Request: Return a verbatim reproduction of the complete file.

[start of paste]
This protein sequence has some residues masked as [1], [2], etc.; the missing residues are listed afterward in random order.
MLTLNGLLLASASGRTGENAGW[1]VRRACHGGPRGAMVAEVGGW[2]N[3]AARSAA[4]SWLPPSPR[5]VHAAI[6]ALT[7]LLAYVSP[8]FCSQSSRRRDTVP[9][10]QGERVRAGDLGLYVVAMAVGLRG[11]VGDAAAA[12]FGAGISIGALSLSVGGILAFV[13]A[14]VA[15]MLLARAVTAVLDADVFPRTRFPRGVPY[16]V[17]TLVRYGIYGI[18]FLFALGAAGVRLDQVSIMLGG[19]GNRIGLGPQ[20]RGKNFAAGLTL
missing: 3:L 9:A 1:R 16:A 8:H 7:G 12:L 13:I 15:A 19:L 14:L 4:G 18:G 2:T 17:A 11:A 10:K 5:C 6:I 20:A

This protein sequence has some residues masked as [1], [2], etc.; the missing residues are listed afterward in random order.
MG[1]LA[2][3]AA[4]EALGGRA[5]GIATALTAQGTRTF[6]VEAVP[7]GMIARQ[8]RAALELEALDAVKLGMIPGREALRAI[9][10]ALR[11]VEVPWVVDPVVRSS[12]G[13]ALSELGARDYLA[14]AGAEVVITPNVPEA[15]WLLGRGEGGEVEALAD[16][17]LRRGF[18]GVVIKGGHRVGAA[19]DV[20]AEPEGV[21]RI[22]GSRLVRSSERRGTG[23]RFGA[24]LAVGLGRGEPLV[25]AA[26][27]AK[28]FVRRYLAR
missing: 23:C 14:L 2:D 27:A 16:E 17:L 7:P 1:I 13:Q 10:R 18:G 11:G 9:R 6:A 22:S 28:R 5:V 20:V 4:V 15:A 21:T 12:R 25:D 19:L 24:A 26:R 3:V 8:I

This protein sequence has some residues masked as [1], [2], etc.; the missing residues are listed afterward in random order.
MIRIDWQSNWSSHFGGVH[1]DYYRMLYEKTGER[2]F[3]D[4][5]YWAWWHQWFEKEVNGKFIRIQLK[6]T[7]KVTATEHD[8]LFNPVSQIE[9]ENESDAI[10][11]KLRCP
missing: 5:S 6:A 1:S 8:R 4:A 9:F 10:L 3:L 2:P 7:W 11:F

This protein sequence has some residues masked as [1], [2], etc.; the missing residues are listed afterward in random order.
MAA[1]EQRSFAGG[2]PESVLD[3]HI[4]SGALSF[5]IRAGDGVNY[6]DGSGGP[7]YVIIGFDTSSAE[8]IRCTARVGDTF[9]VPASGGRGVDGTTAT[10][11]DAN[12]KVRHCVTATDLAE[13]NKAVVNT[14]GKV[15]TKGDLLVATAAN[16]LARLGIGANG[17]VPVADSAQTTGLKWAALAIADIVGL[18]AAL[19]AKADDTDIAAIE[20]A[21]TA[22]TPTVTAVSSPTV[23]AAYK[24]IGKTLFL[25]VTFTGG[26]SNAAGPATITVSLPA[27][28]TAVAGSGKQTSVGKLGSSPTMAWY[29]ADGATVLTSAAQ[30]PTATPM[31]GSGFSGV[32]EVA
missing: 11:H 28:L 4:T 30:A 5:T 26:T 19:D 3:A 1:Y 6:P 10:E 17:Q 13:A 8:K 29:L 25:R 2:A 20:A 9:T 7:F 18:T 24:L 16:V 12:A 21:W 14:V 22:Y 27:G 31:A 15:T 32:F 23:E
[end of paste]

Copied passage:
This protein sequence has some residues masked as [1], [2], etc.; the missing residues are listed afterward in random order.
MLTLNGLLLASASGRTGENAGW[1]VRRACHGGPRGAMVAEVGGW[2]N[3]AARSAA[4]SWLPPSPR[5]VHAAI[6]ALT[7]LLAYVSP[8]FCSQSSRRRDTVP[9][10]QGERVRAGDLGLYVVAMAVGLRG[11]VGDAAAA[12]FGAGISIGALSLSVGGILAFV[13]A[14]VA[15]MLLARAVTAVLDADVFPRTRFPRGVPY[16]V[17]TLVRYGIYGI[18]FLFALGAAGVRLDQVSIMLGG[19]GNRIGLGPQ[20]RGKNFAAGLTL
missing: 3:L 9:A 1:R 16:A 8:H 7:G 12:L 13:I 15:A 19:L 14:L 4:G 18:G 2:T 17:A 11:A 10:K 5:C 6:I 20:A

This protein sequence has some residues masked as [1], [2], etc.; the missing residues are listed afterward in random order.
MG[1]LA[2][3]AA[4]EALGGRA[5]GIATALTAQGTRTF[6]VEAVP[7]GMIARQ[8]RAALELEALDAVKLGMIPGREALRAI[9][10]ALR[11]VEVPWVVDPVVRSS[12]G[13]ALSELGARDYLA[14]AGAEVVITPNVPEA[15]WLLGRGEGGEVEALAD[16][17]LRRGF[18]GVVIKGGHRVGAA[19]DV[20]AEPEGV[21]RI[22]GSRLVRSSERRGTG[23]RFGA[24]LAVGLGRGEPLV[25]AA[26][27]AK[28]FVRRYLAR
missing: 23:C 14:L 2:D 27:A 16:E 17:L 7:P 1:I 13:Q 10:R 18:G 11:G 9:R 6:A 22:S 28:R 5:V 20:V 4:V 15:A 21:T 12:R 25:D 19:L 24:A 26:R 3:V 8:I

This protein sequence has some residues masked as [1], [2], etc.; the missing residues are listed afterward in random order.
MIRIDWQSNWSSHFGGVH[1]DYYRMLYEKTGER[2]F[3]D[4][5]YWAWWHQWFEKEVNGKFIRIQLK[6]T[7]KVTATEHD[8]LFNPVSQIE[9]ENESDAI[10][11]KLRCP
missing: 5:S 6:A 1:S 8:R 4:A 9:F 10:L 3:L 2:P 7:W 11:F

This protein sequence has some residues masked as [1], [2], etc.; the missing residues are listed afterward in random order.
MAA[1]EQRSFAGG[2]PESVLD[3]HI[4]SGALSF[5]IRAGDGVNY[6]DGSGGP[7]YVIIGFDTSSAE[8]IRCTARVGDTF[9]VPASGGRGVDGTTAT[10][11]DAN[12]KVRHCVTATDLAE[13]NKAVVNT[14]GKV[15]TKGDLLVATAAN[16]LARLGIGANG[17]VPVADSAQTTGLKWAALAIADIVGL[18]AAL[19]AKADDTDIAAIE[20]A[21]TA[22]TPTVTAVSSPTV[23]AAYK[24]IGKTLFL[25]VTFTGG[26]SNAAGPATITVSLPA[27][28]TAVAGSGKQTSVGKLGSSPTMAWY[29]ADGATVLTSAAQ[30]PTATPM[31]GSGFSGV[32]EVA
missing: 11:H 28:L 4:T 30:A 5:T 26:T 19:D 3:A 1:Y 6:P 10:E 17:Q 13:A 8:K 29:L 25:R 2:A 20:A 9:T 7:F 18:T 24:L 16:V 12:A 21:W 14:V 22:Y 27:G 31:A 15:T 32:F 23:E